How do I render a document?

This guide introduces the Asciidoctor processor and the output formats it produces. You will learn how to:

  • process a document from the CLI and API

  • render a document to HTML

  • apply the default Asciidoctor CSS theme

  • render a document to DocBook 5

In order to render your document, you’ll need to have Asciidoctor installed. For step-by-step installation instructions, read the Installing the Toolchain guide.

While the AsciiDoc syntax is designed to be readable in raw form, the intended audience for that format are writers and editors. Readers aren’t going to appreciate the raw text nearly as much. Aesthetics matter. You’ll want to apply nice typography with font sizes that adhere to the golden ratio, colors, icons and images to give it the respect it deserves. That’s where the Asciidoctor themes and backends come into play.

Selecting an Output Format

The Asciidoctor processor is typically used to parse an AsciiDoc document and convert it to a variety of formats, including HTML, DocBook and PDF. This section describes how to specify the output format.

The processor generates the output format using a converter, which is mapped to the name of a backend. You specify the backend—​and therefore the converter—​using the -b (--backend) command line option or backend API option. If no backend is specified, the processor uses the converter for the default backend (html5).

Asciidoctor provides several built-in converters, which are mapped to the following backend names:

html (or html5)

HTML 5, styled with CSS3 (default).

xhtml (or xhtml5)

The XHTML variant of the output from html5.

docbook (or docbook5)

DocBook 5.0 XML.0.

docbook45

DocBook 4.5 XML.

manpage

Manual pages for Unix and Unix-like operating systems.

Asciidoctor also has several add-on converters, which can be plugged in by adding the appropriate library to the runtime path (e.g., -r asciidoctor-pdf). These converters are mapped to the following backend names:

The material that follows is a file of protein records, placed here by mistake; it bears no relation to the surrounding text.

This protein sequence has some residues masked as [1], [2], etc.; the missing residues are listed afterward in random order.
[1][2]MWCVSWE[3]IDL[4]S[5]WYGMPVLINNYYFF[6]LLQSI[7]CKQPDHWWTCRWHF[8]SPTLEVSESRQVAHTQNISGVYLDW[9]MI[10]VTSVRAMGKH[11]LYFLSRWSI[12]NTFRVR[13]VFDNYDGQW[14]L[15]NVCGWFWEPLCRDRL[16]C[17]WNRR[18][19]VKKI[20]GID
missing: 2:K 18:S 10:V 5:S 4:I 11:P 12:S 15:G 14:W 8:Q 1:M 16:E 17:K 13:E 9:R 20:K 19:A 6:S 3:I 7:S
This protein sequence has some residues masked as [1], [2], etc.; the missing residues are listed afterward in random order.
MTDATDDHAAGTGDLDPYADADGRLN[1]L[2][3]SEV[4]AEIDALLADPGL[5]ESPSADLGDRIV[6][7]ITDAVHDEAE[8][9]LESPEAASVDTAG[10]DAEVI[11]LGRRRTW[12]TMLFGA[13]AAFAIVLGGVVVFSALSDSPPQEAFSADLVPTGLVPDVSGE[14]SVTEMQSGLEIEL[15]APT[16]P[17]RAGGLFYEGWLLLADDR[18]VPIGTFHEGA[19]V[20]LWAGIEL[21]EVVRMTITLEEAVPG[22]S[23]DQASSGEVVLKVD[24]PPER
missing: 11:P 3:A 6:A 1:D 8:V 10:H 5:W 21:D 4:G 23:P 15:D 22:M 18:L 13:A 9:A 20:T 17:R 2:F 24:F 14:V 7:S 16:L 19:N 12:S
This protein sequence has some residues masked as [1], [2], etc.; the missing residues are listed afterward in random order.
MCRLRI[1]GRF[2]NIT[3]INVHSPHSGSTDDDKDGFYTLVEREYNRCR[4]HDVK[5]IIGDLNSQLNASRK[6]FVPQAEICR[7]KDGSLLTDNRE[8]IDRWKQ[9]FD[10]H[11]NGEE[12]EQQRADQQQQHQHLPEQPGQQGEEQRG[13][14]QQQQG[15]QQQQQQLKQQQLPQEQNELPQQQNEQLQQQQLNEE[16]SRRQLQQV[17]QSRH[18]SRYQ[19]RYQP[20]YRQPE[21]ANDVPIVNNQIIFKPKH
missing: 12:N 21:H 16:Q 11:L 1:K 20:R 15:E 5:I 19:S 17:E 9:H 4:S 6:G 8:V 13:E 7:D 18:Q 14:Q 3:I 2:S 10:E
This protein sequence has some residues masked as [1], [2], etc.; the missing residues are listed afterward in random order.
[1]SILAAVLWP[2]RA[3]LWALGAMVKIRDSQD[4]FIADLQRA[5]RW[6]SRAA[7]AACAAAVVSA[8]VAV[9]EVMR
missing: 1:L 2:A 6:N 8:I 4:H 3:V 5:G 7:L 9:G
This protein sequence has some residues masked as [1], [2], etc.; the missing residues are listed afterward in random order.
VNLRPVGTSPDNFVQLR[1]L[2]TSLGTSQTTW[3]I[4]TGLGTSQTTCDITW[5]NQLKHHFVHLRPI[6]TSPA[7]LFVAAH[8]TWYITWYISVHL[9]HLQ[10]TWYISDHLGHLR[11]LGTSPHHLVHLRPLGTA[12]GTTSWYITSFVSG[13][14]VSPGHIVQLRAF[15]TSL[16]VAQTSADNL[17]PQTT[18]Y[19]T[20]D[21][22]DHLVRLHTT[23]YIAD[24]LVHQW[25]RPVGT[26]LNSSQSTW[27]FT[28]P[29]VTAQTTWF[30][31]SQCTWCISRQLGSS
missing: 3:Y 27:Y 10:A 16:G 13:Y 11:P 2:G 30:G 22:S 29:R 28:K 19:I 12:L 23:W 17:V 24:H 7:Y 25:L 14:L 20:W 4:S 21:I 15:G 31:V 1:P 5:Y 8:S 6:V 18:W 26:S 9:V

pdf

PDF, a portable document format. Requires the asciidoctor-pdf gem.

epub3

EPUB3, a distribution and interchange format standard for digital publications and documents. Requires the asciidoctor-epub3 gem.

latex

LaTeX, a document preparation system for high-quality typesetting. Requires the asciidoctor-latex gem.

mallard

Mallard 1.0 XML. Requires the asciidoctor-mallard gem (not yet released).

There are also converters available for HTML5 presentation systems such as Bespoke.js, reveal.js and deck.js. Those converters are still in development and will be documented once releases become available.

Rendering a document to HTML

Asciidoctor’s default output is HTML. You can render a document to HTML using the CLI or the Ruby API.

Using the command line tool

In this section, we’ll create a sample document, then process and render it with Asciidoctor’s html5 converter.

  1. Create an AsciiDoc file like the one below

  2. Save the file as mysample.adoc

= My First Experience with the Dangers of Documentation

In my world, we don't have to worry about mutant, script-injecting warlocks.
No.
We have something far worse.
We're plagued by Wolpertingers.

== Origins

You may not be familiar with these http://en.wikipedia.org/wiki/Wolpertinger[ravenous beasts], but, trust me, they'll eat your shorts and suck the loops from your code.

To convert mysample.adoc to HTML from the command line:

  1. Open a console

  2. Switch to the directory that contains the mysample.adoc document

  3. Call the Asciidoctor processor with the asciidoctor command, followed by the name of the document you want to render

$ asciidoctor mysample.adoc

Remember, Asciidoctor’s default converter is html5, so it isn’t necessary to specify it with the -b command.